• Would it be helpful to give ScienceApologist a 30 day break from editing homeopathy articles? Perhaps they could get involved in non-controversial articles and develop better collaboration skills. Comments? Jehochman Talk 19:37, 1 February 2008 (UTC)
  • Ditto for PouponOnToast. Jehochman Talk 19:37, 1 February 2008 (UTC)
    • Implimented by choice. I do not intend to edit in science related article space for the month of February persuant to User talk:Raymond arritt/Expert withdrawal‎. PouponOnToast (talk) 19:39, 1 February 2008 (UTC)
    • In fact, I have made no substantive changes to any homeopathy article since Jan 28. PouponOnToast (talk) 19:40, 1 February 2008 (UTC)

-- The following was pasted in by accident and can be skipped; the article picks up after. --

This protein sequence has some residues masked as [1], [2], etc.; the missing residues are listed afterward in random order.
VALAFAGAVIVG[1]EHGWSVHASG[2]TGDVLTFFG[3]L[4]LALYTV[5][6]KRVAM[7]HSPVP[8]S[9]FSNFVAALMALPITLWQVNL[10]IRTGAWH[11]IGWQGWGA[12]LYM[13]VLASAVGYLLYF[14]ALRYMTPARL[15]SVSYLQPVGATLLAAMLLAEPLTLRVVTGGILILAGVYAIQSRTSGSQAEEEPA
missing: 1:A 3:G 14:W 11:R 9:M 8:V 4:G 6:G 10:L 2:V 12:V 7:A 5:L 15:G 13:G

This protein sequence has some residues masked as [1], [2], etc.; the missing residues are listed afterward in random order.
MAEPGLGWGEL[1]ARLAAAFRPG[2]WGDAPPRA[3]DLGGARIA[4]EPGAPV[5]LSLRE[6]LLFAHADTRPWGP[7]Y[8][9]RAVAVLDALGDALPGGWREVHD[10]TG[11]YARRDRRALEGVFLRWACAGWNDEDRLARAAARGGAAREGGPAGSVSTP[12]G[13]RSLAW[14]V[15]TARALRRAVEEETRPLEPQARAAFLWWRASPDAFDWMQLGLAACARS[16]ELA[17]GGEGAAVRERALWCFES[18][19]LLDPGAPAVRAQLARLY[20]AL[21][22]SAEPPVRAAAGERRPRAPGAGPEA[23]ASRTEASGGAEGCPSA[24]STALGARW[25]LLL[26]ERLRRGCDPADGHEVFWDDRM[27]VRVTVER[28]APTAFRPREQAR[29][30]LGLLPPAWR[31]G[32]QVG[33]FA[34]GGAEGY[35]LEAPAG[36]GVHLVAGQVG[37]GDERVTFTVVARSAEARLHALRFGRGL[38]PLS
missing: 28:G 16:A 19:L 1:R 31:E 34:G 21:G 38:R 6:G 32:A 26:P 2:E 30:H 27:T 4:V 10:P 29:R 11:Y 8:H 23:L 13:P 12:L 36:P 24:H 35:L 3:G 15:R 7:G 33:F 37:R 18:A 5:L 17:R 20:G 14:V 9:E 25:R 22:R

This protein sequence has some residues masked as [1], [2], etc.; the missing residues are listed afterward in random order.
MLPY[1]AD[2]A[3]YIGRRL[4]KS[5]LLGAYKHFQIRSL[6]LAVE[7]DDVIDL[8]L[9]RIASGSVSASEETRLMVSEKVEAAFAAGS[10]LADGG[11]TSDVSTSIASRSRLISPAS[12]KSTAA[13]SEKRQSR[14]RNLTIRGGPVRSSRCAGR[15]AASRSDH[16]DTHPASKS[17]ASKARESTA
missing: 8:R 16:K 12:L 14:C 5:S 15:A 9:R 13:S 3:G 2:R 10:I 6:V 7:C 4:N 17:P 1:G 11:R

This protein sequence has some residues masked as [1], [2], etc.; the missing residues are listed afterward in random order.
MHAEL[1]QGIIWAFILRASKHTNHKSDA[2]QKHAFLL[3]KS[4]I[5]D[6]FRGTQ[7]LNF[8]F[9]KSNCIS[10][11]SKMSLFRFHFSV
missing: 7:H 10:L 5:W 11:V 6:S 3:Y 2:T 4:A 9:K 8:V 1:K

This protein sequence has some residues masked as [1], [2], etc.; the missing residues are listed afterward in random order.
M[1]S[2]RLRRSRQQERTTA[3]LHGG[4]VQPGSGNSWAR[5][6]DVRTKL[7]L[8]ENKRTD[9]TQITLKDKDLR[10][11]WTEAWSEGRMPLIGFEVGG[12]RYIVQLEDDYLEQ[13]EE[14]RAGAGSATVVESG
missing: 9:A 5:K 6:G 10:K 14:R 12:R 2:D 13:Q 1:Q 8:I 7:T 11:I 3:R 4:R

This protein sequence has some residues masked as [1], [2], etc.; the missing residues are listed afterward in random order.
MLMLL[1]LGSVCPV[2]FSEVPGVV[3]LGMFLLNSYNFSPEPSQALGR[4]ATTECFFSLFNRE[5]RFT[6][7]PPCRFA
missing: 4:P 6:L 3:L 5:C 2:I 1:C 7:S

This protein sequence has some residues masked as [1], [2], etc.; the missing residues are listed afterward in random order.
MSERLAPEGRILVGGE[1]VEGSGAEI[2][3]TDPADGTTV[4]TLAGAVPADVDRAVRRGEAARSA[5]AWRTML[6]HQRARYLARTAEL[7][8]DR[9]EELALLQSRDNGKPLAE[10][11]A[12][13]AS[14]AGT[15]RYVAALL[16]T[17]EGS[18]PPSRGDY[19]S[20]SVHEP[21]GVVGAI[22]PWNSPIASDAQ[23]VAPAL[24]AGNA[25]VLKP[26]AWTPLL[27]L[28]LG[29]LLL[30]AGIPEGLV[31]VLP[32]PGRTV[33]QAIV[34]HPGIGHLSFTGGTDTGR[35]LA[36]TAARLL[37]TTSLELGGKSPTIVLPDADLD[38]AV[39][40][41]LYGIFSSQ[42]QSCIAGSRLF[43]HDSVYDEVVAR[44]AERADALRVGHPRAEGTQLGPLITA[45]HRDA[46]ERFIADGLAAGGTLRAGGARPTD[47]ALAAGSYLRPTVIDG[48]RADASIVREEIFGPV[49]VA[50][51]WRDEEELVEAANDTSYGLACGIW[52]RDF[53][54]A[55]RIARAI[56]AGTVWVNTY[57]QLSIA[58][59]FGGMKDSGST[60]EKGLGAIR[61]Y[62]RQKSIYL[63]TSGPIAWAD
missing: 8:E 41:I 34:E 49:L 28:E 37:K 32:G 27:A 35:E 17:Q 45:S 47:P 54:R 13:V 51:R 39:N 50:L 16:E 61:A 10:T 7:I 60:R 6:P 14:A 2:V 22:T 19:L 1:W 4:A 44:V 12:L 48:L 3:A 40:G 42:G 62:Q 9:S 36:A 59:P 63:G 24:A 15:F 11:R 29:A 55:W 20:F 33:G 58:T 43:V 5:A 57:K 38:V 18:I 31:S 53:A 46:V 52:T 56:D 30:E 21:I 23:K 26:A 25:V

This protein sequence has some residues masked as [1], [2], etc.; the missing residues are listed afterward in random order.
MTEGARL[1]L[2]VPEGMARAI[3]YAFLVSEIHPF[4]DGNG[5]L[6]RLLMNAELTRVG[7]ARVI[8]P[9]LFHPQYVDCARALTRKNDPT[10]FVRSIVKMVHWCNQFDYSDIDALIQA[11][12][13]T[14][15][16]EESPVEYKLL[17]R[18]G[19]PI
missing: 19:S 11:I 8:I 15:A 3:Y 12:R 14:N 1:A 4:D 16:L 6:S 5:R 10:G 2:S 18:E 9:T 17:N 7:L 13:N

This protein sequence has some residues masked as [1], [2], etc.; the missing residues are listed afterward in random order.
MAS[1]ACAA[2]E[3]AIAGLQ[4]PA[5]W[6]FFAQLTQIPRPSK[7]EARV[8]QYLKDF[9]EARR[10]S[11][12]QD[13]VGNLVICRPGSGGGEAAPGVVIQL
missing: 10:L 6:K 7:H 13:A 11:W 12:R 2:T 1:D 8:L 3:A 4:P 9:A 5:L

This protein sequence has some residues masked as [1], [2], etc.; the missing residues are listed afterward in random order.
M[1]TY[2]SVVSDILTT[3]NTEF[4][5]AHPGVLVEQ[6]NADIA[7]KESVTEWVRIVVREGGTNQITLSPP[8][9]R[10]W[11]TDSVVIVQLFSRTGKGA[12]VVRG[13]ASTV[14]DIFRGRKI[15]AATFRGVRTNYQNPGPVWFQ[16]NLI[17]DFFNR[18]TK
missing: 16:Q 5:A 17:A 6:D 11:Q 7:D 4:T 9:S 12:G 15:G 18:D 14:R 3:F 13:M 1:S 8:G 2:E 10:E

• Then please refrain from making combative remarks on the related talk and project pages. That will be a big help. I recognize you are frustrated, but Rome wasn't built in a day and this dispute won't be ended so quickly either. Jehochman Talk 19:48, 1 February 2008 (UTC)
        • A list of "combative" remarks would be helpful. I waive your obligation to assume good faith. PouponOnToast (talk) 19:56, 1 February 2008 (UTC)
          • I am hoping that you will calm down, so I will wait a day, and see if there is still any need to provide such a list. Jehochman Talk 19:58, 1 February 2008 (UTC)
            • I would find the list useful for personal development. Please place it in my userspace, I will copy it, and then list it for speedy deletion. Thank you. PouponOnToast (talk) 20:00, 1 February 2008 (UTC)